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16:9 LCD monitor with a 1600x900 resolution.

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What would cause the power to the monitor to be unstable?

I got this HX2000 used a few years ago, so I do not know the history of the unit prior to me getting it. That being said it has been working very well so I do not think the monitor is in bad shape internally. However, I set it aside because 900p has largely fallen out of favor and can be difficult to live with. I have pulled it out of storage because I have plans to use it for a few projects I am working on. Anyway, this monitor has 2 different issues:

  • Image ghosting

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  • Inversion problems

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For reference, this is how I tested the monitor. What is throwing me off is I don't see typical signs of failing capacitors. While the capacitors look okay visually, it isn't out of the question. It still has the original capacitors as well. From what I see, it looks like a panel or input board problem.

While I am willing to attempt a repair, my budget is limited because of some panel chipping that doesn't affect the monitor to the point of being unusable (with many being surface level) but one of them extends to the entire LCD itself (but is isolated). I'm flexible on this, but I'd really like to stay under what a typical used LCD monitor (in working condition) will probably cost locally (~$20-30, most likely). I'm going to say $10 is my hard limit. The local Radio Shack closed some time back, so I can't buy the capacitors for $1-2 each locally to recap both the power supply and input board anymore.

Update

Here is some photos of the capacitors on the video board and power supply, along with the panel damage

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Contestado! View the answer Yo también tengo este problema

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Solución Elegida

From your pictures I'm afraid I'm having difficulty seeing what the problem is.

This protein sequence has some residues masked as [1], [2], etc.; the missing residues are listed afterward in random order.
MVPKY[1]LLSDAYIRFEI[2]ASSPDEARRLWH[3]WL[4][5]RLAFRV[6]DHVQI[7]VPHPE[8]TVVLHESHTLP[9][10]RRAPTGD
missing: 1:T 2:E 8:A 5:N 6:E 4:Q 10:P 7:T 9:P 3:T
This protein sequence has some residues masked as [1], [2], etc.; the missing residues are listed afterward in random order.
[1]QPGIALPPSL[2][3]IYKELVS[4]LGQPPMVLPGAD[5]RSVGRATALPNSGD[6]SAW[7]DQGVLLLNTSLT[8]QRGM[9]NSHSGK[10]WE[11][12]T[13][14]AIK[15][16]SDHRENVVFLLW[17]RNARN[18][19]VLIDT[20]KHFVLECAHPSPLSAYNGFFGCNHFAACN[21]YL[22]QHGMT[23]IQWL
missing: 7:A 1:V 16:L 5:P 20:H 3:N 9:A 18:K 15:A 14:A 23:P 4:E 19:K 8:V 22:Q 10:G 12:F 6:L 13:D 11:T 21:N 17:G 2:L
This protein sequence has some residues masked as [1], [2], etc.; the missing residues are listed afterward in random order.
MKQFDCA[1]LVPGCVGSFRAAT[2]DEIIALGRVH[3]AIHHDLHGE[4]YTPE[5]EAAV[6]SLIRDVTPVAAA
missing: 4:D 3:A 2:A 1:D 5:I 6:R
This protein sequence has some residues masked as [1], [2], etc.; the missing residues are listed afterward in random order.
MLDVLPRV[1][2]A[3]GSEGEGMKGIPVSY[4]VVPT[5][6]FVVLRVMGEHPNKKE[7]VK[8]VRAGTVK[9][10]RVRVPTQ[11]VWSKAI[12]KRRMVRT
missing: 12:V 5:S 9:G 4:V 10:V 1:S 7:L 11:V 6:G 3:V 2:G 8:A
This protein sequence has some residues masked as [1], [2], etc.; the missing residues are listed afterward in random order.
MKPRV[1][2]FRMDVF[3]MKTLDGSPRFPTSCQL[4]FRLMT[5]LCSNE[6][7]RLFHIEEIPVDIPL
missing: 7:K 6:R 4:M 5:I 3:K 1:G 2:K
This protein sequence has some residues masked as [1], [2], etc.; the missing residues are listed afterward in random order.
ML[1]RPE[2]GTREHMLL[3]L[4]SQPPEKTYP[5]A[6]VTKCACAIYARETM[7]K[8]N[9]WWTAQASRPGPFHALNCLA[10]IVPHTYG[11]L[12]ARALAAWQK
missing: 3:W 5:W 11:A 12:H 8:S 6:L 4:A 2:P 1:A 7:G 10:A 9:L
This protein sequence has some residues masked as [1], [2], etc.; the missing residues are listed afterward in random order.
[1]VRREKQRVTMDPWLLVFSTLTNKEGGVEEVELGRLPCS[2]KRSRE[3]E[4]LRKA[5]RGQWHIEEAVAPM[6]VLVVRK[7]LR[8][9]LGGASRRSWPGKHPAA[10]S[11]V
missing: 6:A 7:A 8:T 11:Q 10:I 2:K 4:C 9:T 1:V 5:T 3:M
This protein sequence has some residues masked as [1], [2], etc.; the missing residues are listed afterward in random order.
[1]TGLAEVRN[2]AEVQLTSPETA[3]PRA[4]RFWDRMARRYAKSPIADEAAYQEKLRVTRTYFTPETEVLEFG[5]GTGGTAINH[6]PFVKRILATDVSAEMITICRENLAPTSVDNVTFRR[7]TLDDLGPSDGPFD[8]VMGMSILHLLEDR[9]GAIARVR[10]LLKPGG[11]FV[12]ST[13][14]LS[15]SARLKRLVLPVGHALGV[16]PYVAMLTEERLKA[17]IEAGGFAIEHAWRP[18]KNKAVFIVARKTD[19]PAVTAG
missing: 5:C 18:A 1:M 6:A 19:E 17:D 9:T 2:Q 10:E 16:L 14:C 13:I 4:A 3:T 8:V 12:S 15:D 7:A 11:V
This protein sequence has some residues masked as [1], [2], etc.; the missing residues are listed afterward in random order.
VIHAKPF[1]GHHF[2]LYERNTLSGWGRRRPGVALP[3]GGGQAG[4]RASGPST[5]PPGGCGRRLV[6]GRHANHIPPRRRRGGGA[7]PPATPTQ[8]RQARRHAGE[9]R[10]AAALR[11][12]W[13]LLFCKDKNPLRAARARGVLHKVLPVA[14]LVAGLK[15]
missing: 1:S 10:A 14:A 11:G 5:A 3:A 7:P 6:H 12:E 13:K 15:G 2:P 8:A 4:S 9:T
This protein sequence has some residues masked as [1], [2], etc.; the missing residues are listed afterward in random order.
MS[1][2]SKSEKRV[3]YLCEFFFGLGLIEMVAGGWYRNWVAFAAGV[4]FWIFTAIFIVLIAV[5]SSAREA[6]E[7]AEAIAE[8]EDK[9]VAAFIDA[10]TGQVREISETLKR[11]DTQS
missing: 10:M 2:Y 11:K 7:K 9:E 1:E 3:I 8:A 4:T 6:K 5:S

You can't reliably assume an electrolytic capacitor is good if it shows no signs of swelling or leakage. It's worth getting a cheap component tester - you can get a bare-board on from the Far East for under £5. Only a couple of weeks ago I had to replace 3 electrolytics in a sound mixer which looked just fine, but one read half its rated capacitance with 11% loss and the other two were open circuit.

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I've never replaced the caps in this monitor. I t has very low hours (1,900 combined) but it was made in 2009 and uses the cheap caps I regularly see in consumer monitors. I got it when it was already 6 years old as well. Sadly I can't ignore it for the term of the project since the hum gives me a headache.

In the past I've had good luck with visual inspection over the years. I know it isn't perfect but bad caps usually look bad most of the time; that's why I use that method.

My camera makes it hard to see. I know :(. I tried but the camera doesn't show the problem.

It began making the transformer hum that goes hand in hand with bad capacitors in most situations, so some of them got to that point. I'm probably going to do a partial replacement, but replace the entire area that's bad. Yes, this happened when I visually inspected the caps. I know it's not ideal, but the (poor) shape of the panel makes it hard to justify a full recap.

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Sorry I forgot to accept an answer on this :(. I got busy and forgot I asked this.

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